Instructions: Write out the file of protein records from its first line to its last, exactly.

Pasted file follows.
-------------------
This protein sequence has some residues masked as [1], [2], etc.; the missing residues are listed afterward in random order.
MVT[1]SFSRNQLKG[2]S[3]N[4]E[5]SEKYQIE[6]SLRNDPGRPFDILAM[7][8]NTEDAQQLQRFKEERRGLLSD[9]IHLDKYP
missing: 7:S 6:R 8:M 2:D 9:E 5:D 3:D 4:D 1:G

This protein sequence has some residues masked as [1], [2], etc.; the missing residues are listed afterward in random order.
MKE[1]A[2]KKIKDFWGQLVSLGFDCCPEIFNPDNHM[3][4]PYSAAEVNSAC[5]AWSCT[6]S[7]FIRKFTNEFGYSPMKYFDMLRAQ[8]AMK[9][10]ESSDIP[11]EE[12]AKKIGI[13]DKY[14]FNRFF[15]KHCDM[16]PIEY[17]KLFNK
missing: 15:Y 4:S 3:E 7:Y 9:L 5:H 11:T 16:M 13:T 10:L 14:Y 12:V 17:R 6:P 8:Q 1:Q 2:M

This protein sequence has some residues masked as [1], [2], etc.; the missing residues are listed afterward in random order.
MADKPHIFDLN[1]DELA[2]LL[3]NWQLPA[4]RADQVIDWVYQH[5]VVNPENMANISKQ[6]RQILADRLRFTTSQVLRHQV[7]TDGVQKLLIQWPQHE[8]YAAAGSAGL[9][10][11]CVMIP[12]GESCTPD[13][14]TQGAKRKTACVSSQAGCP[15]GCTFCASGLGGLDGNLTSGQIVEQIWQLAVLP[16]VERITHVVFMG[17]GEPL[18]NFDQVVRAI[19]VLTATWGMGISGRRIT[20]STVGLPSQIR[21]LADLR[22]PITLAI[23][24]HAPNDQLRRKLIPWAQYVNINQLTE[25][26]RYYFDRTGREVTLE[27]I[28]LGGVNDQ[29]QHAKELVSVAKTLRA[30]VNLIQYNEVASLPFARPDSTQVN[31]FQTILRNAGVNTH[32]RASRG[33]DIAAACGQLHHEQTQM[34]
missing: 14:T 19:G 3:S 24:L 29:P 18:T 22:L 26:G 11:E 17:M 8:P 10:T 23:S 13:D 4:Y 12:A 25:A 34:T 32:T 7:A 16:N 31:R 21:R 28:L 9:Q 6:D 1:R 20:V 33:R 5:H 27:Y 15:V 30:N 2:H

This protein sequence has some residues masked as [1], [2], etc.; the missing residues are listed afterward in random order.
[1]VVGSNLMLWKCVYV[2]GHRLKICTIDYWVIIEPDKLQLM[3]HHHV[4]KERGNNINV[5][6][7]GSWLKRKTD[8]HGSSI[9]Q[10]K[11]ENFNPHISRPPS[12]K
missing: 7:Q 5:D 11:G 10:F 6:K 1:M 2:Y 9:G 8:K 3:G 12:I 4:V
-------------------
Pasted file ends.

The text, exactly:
This protein sequence has some residues masked as [1], [2], etc.; the missing residues are listed afterward in random order.
MVT[1]SFSRNQLKG[2]S[3]N[4]E[5]SEKYQIE[6]SLRNDPGRPFDILAM[7][8]NTEDAQQLQRFKEERRGLLSD[9]IHLDKYP
missing: 7:S 6:R 8:M 2:D 9:E 5:D 3:D 4:D 1:G

This protein sequence has some residues masked as [1], [2], etc.; the missing residues are listed afterward in random order.
MKE[1]A[2]KKIKDFWGQLVSLGFDCCPEIFNPDNHM[3][4]PYSAAEVNSAC[5]AWSCT[6]S[7]FIRKFTNEFGYSPMKYFDMLRAQ[8]AMK[9][10]ESSDIP[11]EE[12]AKKIGI[13]DKY[14]FNRFF[15]KHCDM[16]PIEY[17]KLFNK
missing: 15:Y 4:S 3:E 7:Y 9:L 5:H 11:T 16:M 13:T 10:L 14:Y 12:V 17:R 6:P 8:Q 1:Q 2:M

This protein sequence has some residues masked as [1], [2], etc.; the missing residues are listed afterward in random order.
MADKPHIFDLN[1]DELA[2]LL[3]NWQLPA[4]RADQVIDWVYQH[5]VVNPENMANISKQ[6]RQILADRLRFTTSQVLRHQV[7]TDGVQKLLIQWPQHE[8]YAAAGSAGL[9][10][11]CVMIP[12]GESCTPD[13][14]TQGAKRKTACVSSQAGCP[15]GCTFCASGLGGLDGNLTSGQIVEQIWQLAVLP[16]VERITHVVFMG[17]GEPL[18]NFDQVVRAI[19]VLTATWGMGISGRRIT[20]STVGLPSQIR[21]LADLR[22]PITLAI[23][24]HAPNDQLRRKLIPWAQYVNINQLTE[25][26]RYYFDRTGREVTLE[27]I[28]LGGVNDQ[29]QHAKELVSVAKTLRA[30]VNLIQYNEVASLPFARPDSTQVN[31]FQTILRNAGVNTH[32]RASRG[33]DIAAACGQLHHEQTQM[34]
missing: 14:T 19:G 3:S 24:L 29:P 18:T 22:L 26:G 11:E 17:M 8:P 10:T 23:S 13:D 4:Y 12:A 25:A 34:T 32:T 7:A 16:N 31:R 21:R 28:L 9:Q 6:D 1:R 20:V 33:R 5:H 27:Y 15:V 30:N 2:H

This protein sequence has some residues masked as [1], [2], etc.; the missing residues are listed afterward in random order.
[1]VVGSNLMLWKCVYV[2]GHRLKICTIDYWVIIEPDKLQLM[3]HHHV[4]KERGNNINV[5][6][7]GSWLKRKTD[8]HGSSI[9]Q[10]K[11]ENFNPHISRPPS[12]K
missing: 7:Q 5:D 11:G 10:F 6:K 1:M 2:Y 9:G 8:K 3:G 12:I 4:V